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Carlos the Jackal to Face Trial in Terror Attacks in France

The Cold-War era terrorist Carlos the Jackal was ordered to stand trial for his alleged role in deadly terror bombings in 1982 and 1983 in France — including two carried out to try to gain his jailed girlfriend's freedom, a judicial official said Friday.

Judge Jean-Louis Bruguiere ordered Carlos, whose real name is Ilich Ramirez Sanchez, to stand trial for the four attacks, which killed 12 people and injured at least 100, a judicial official said on condition of anonymity.

Also ordered to stand trial were two Germans and a Palestinian.

The date of the trial has not been set, said the official, who was not authorized to speak to the media about investigative matters. All four suspects face up to life in prison if convicted.

Ramirez, 57, is already serving a life sentence in France for the 1975 murders of two French secret agents and an alleged informer. He gained international notoriety as the mastermind of deadly bombings, killings and hostage dramas.

After years on the run, Ramirez was captured in Sudan in 1994 and hauled in a sack to Paris by French secret service agents. He was convicted three years later for the 1975 murders.

Last year, Bruguiere wrapped up 20 years of investigations into Ramirez' possible role in the 1982-83 attacks.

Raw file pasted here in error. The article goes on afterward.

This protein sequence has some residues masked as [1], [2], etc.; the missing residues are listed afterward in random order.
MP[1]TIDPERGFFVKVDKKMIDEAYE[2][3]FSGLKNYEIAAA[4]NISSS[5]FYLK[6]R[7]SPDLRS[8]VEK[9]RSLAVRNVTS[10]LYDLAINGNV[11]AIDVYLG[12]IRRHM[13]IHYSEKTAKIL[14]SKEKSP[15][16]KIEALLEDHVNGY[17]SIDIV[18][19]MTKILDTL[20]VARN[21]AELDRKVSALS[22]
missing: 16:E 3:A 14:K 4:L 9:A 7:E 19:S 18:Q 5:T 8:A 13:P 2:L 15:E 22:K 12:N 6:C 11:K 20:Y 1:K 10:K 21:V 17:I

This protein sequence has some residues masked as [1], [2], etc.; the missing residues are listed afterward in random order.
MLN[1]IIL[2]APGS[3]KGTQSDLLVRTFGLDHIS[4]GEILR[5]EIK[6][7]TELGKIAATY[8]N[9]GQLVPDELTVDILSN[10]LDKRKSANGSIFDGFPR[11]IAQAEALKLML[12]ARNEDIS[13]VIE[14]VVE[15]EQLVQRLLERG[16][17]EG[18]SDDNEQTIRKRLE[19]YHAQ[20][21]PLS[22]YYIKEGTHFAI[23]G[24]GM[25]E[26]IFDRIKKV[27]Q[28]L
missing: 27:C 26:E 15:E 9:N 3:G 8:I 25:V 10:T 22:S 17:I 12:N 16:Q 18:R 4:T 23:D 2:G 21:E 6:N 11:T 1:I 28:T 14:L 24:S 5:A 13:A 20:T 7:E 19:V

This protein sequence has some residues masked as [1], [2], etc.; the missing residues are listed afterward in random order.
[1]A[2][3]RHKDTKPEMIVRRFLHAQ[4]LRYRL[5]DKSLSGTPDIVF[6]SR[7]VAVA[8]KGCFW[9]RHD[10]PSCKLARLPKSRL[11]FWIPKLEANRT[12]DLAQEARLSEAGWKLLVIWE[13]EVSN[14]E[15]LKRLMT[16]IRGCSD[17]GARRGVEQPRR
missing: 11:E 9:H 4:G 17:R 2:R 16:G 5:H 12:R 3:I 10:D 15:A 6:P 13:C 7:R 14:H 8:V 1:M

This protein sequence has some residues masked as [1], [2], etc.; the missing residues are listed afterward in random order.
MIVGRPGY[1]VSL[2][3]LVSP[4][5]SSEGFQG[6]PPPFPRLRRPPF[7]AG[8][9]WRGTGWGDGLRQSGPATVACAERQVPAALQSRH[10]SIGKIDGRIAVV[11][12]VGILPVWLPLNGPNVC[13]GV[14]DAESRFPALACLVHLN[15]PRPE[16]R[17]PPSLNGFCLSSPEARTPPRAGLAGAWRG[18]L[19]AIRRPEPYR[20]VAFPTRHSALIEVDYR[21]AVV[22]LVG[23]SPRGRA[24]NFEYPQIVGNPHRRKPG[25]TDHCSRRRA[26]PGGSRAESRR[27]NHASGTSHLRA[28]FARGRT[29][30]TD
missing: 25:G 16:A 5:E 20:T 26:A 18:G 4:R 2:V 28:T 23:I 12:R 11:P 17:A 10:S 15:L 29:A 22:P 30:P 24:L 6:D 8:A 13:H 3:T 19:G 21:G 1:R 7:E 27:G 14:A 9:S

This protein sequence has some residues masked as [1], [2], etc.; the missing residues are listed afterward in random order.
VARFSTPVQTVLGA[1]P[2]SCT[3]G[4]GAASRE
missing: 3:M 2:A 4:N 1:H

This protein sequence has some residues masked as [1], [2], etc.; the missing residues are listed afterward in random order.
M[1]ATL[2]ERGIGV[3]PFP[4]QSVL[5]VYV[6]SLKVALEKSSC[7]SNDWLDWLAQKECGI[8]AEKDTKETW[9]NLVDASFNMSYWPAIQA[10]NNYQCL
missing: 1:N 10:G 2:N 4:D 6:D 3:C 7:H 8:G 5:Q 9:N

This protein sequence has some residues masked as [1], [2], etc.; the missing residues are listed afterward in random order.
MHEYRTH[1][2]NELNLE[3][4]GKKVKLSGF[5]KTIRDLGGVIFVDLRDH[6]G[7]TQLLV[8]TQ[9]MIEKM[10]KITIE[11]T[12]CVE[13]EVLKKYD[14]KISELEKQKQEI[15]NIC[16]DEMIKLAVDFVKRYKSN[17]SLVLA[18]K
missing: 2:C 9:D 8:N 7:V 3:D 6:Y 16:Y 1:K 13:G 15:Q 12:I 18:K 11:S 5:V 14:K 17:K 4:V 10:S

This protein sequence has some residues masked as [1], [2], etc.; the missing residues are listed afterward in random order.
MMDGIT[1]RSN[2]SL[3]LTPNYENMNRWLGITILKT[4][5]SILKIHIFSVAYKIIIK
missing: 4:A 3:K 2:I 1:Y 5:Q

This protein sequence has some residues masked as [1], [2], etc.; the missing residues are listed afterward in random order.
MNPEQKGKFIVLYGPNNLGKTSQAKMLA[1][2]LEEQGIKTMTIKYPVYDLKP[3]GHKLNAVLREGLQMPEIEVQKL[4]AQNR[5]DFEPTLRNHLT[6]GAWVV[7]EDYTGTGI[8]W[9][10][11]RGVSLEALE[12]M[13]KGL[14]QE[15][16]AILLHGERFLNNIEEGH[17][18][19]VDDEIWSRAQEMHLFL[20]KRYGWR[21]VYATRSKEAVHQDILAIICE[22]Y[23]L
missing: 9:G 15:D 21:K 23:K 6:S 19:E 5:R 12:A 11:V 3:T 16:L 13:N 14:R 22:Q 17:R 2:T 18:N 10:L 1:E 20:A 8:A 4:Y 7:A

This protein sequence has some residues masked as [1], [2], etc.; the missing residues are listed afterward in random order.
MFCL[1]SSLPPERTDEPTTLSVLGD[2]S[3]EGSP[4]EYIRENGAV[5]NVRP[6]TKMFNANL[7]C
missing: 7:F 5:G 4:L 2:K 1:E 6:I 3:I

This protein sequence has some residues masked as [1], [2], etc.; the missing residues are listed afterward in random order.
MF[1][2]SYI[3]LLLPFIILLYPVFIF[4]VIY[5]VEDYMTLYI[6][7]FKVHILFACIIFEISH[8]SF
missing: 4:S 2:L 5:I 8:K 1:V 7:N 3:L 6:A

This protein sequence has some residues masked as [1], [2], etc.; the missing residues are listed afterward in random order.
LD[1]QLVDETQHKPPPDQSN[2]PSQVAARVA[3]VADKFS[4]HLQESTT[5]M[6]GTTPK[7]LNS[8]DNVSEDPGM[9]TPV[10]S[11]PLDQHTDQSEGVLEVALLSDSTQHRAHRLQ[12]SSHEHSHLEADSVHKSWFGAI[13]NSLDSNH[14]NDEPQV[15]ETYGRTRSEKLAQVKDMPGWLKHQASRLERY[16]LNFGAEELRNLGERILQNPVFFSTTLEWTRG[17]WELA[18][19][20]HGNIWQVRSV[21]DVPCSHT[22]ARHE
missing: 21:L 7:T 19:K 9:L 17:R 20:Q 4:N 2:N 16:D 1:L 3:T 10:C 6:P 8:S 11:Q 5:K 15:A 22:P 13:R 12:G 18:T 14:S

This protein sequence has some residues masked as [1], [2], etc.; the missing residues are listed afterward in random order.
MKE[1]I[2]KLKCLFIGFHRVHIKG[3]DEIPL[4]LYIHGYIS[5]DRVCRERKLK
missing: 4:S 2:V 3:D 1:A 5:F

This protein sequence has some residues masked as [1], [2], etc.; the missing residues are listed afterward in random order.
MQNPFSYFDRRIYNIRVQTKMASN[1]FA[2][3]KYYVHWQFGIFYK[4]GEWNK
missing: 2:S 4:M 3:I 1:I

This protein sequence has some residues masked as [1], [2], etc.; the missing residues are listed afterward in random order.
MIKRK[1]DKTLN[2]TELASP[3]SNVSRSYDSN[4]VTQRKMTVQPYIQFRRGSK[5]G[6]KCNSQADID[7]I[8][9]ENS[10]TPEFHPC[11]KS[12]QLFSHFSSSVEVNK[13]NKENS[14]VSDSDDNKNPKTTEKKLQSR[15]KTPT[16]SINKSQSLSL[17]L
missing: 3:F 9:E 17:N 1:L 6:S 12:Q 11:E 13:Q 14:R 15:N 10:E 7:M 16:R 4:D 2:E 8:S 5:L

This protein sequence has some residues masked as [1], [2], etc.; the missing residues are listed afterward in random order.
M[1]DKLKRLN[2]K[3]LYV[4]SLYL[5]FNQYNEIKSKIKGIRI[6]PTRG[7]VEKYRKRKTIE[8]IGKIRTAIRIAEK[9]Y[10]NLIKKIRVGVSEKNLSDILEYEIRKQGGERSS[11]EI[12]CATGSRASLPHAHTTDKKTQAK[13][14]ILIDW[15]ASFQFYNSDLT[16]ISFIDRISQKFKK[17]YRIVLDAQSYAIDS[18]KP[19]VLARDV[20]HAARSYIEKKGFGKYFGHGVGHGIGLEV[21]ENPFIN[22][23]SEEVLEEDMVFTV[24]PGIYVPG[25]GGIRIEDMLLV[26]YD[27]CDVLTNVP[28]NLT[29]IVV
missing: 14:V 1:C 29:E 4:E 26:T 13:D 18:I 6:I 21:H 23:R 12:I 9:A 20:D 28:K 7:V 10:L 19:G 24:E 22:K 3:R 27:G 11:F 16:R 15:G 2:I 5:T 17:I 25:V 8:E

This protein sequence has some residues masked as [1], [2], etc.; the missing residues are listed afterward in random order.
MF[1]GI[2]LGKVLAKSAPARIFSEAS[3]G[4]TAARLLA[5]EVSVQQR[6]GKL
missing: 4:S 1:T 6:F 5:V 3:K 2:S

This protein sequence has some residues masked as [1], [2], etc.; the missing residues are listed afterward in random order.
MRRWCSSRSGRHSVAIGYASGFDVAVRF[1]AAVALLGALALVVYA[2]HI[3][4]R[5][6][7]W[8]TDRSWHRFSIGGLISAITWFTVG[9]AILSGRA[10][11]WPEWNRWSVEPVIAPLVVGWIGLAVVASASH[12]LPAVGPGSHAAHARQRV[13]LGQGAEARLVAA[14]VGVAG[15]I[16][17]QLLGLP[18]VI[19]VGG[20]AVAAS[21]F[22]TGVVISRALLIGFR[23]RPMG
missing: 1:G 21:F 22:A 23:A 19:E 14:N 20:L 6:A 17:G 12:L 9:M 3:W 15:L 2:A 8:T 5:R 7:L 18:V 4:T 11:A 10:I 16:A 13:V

Germans Christa Froehlich, 64, and Johannes Weinrich, 59, and Palestinian Ali Kamal al-Issawi, 65, will also face trial in the case, suspected of roles in different attacks.

Investigators suspect that Ramirez instigated the first two attacks to gain the release of two jailed radical leftists, Bruno Breguet and Magdalena Kopp — at the time Ramirez' girlfriend.

Ramirez allegedly sent a letter to the French Embassy in the Netherlands threatening violence if they were not released by March 25, 1982. On March 29, a bomb hit a train from Paris to Toulouse in southwestern France, killing five people.

On April 22 that year, the day Kopp and Breguet went on trial in Paris, a car bomb hit in front of the Paris offices of the Arab newspaper Al-Watan, killing one. Kopp and Breguet were convicted and sentenced to four and five years in prison, respectively.

Carlos is also suspected in twin New Year's Eve blasts on Dec. 31, 1983. An explosion at a Marseille train station killed two people and a bombing of a TGV high-speed train in Tain-l'Hermitage in eastern France killed three.

A group calling itself the Organization for the Arab Armed Struggle claimed responsibility for those attacks in two letters, one of which had Ramirez' fingerprints on it, judicial officials have said.

Ramirez is also suspected in the 1976 Palestinian hijacking of a French jetliner in flight to Entebbe, Uganda. Ramirez has testified that he led a 1975 attack that killed three people at the OPEC headquarters in Vienna, Austria.

Ramirez has remained vocal from behind bars, and was convicted for saying in a 2004 TV interview that terror attacks are sometimes "legal." A Paris court later overturned the conviction, ruling that the remarks were taken out of context.

Weinrich, who once headed European operations for Carlos, is already serving a life sentence for a 1983 attack on a French cultural center in then-West Berlin that killed one man.

Weinrich was charged in Germany with murder for his alleged role in the New Year's Eve blasts and the Paris car bombing, but judges dropped the case in 2004 after a 17-month trial, saying they lacked solid evidence of his involvement.